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About

Ricardo Bessa was born in 1983 in Viseu, received his Licenciado (five-year) degree from the Faculty of Engineering of the University of Porto, Portugal (FEUP) in 2006 in Electrical and Computer Engineering. In 2008, he received the M.Sc. degree in Data Analysis and Decision Support Systems on the Faculty of Economics of the University of Porto (FEP). He obtained his Ph.D. degree in the Doctoral Program in Sustainable Energy Systems (MIT Portugal) at FEUP in 2013. Currently, he is a Senior Researcher and Area Manager at INESC TEC in its Center for Power and Energy Systems. 

His research interests include renewable energy forecasting, electric vehicles, data mining and decision-making under risk. He worked in several international projects such as the European Projects FP6 ANEMOS.plus, FP7 SuSTAINABLE, FP7 EvolvDSO, Horizon 2020 UPGRID, Horizon 2020 InteGrid and an international collaboration with Argonne National Laboratory for the U.S. Department of Energy. At the national level he participated in the development of renewable energy forecasting systems and consultant services about energy storage.

He is co-authors of more than 32 journal papers and 61 conference papers.

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Details

Details

  • Name

    Ricardo Jorge Bessa
  • Cluster

    Power and Energy
  • Role

    Centre Coordinator
  • Since

    01st February 2006
059
Publications

2021

Towards Data Markets in Renewable Energy Forecasting

Authors
Goncalves, C; Pinson, P; Bessa, RJ;

Publication
IEEE Transactions on Sustainable Energy

Abstract

2021

A critical overview of privacy-preserving approaches for collaborative forecasting

Authors
Goncalves, C; Bessa, RJ; Pinson, P;

Publication
International Journal of Forecasting

Abstract
Cooperation between different data owners may lead to an improvement in forecast quality—for instance, by benefiting from spatiotemporal dependencies in geographically distributed time series. Due to business competitive factors and personal data protection concerns, however, said data owners might be unwilling to share their data. Interest in collaborative privacy-preserving forecasting is thus increasing. This paper analyzes the state-of-the-art and unveils several shortcomings of existing methods in guaranteeing data privacy when employing vector autoregressive models. The methods are divided into three groups: data transformation, secure multi-party computations, and decomposition methods. The analysis shows that state-of-the-art techniques have limitations in preserving data privacy, such as (i) the necessary trade-off between privacy and forecasting accuracy, empirically evaluated through simulations and real-world experiments based on solar data; and (ii) iterative model fitting processes, which reveal data after a number of iterations. © 2020 International Institute of Forecasters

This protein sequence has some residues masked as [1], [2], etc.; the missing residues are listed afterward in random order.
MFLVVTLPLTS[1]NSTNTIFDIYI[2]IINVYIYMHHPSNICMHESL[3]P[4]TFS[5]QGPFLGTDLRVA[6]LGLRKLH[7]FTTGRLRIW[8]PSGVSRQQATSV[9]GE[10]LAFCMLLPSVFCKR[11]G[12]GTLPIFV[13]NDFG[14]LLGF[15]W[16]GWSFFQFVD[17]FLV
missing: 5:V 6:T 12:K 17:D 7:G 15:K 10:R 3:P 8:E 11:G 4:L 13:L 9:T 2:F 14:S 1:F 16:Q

2021

A deep learning method for forecasting residual market curves

Authors
Coronati, A; Andrade, JR; Bessa, RJ;

Publication
Electric Power Systems Research

Abstract
Forecasts of residual demand curves (RDCs) are valuable information for price-maker market agents since it enables an assessment of their bidding strategy in the market-clearing price. This paper describes the application of deep learning techniques, namely long short-term memory (LSTM) network that combines past RDCs and exogenous variables (e.g., renewable energy forecasts). The main contribution is to build up on the idea of transforming the temporal sequence of RDCs into a sequence of images, avoiding any feature reduction and exploiting the capability of LSTM in handling image data. The proposed method was tested with data from the Iberian day-ahead electricity market and outperformed machine learning models with an improvement of above 35% in both root mean square error and Frèchet distance. © 2020

2021

Forecasting conditional extreme quantiles for wind energy

Authors
Goncalves, C; Cavalcante, L; Brito, M; Bessa, RJ; Gama, J;

Publication
Electric Power Systems Research

Abstract
Probabilistic forecasting of distribution tails (i.e., quantiles below 0.05 and above 0.95) is challenging for non-parametric approaches since data for extreme events are scarce. A poor forecast of extreme quantiles can have a high impact in various power system decision-aid problems. An alternative approach more robust to data sparsity is extreme value theory (EVT), which uses parametric functions for modelling distribution's tails. In this work, we apply conditional EVT estimators to historical data by directly combining gradient boosting trees with a truncated generalized Pareto distribution. The parametric function parameters are conditioned by covariates such as wind speed or direction from a numerical weather predictions grid. The results for a wind power plant located in Galicia, Spain, show that the proposed method outperforms state-of-the-art methods in terms of quantile score. © 2020 Elsevier B.V.

2021

Privacy-Preserving Distributed Learning for Renewable Energy Forecasting

Authors
Goncalves, C; Bessa, RJ; Pinson, P;

Publication
IEEE Transactions on Sustainable Energy

Abstract

Supervised
thesis

2020

Energy Markets Simulation and Forecasting with Emergent Business Models

Author
Renato Fernandes

Institution
UP-FEP

2020

Renewable Energy Forecasting – Extreme Quantiles, Data Privacy and Monetization

Author
Carla Sofia da Silva Gonçalves

Institution
UP-FCUP

2020

State Estimation for Evolving Power Systems Paradigms

Author
Gil da Silva Sampaio

Institution
UP-FEUP

2020

Comparision between traditional network reinforcement and the use of DER flexibility

Author
Tiago José Pires de Almeida Torres

Institution
UP-FEUP

2020

Improving solar power forecasting through advanced feature engineering

Author
Rui Manuel Gonçalves do Couto

Institution
UP-FEUP